On Jul 13, 2015, she released a YouTube video in which she discussed that after six years of symptoms, she was diagnosed with chronic fatigue syndrome (CFS). The trigger most likely was glandular fever, also known as mononucleosis.
As a result, other viewers opened up about their diagnoses with myalgic encephalomyelitis/chronic fatigue syndrome (ME/CFS), starting a wave of support, experience sharing, and awareness online. Many young people commented on her social media sites that their symptoms were similar prompting them to seek out medical care.
Online presence[edit | edit source]
See also[edit | edit source]
References[edit | edit source]
- "Emma Blackery". Wikipedia. Oct 11, 2018.
- "Emma Blackery". YouTube. Retrieved Oct 12, 2018.
- Blackery, Emma (Jul 13, 2015). "I Have Chronic Fatigue Syndrome". YouTube. Emma Blackery.
- Keane, Jack (Jul 17, 2015). "RE: I Have Chronic Fatigue Syndrome". YouTube. Jack Keane.
- Spurlock, Christopher (Aug 22, 2015). "I have CFS". YouTube. Hoodie.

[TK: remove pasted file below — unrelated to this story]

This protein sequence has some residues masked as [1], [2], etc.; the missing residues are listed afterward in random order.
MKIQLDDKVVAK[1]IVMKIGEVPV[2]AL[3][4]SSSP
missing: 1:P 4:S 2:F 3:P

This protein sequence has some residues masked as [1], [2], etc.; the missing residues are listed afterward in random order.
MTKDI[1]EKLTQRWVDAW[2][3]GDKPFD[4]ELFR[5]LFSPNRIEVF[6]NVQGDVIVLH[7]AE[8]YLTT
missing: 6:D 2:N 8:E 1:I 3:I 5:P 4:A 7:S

- "On Emma Blackery and CFS". YouTube. My Charlie Quinn. Jul 25, 2015.
- Cricket, Emily (Aug 4, 2015). "Dear Emma Blackery, from Emily Cricket | Veda 3". YouTube. Emily Cricket.
- Blackery, Emma. "Log In or Sign Up to View". www.facebook.com. Retrieved Oct 12, 2018.
chronic fatigue syndrome (CFS) - A controversial term, invented by the U.S. Centers for Disease Control, that generally refers to a collection of symptoms as “fatigue”. There have been multiple attempts to come up with a set of diagnostic criteria to define this term, but few of those diagnostic criteria are currently in use. Previous attempts to define this term include the Fukuda criteria and the Oxford criteria. Some view the term as a useful diagnostic category for people with long-term fatigue of unexplained origin. Others view the term as a derogatory term borne out of animus towards patients. Some view the term as a synonym of myalgic encephalomyelitis, while others view myalgic encephalomyelitis as a distinct disease.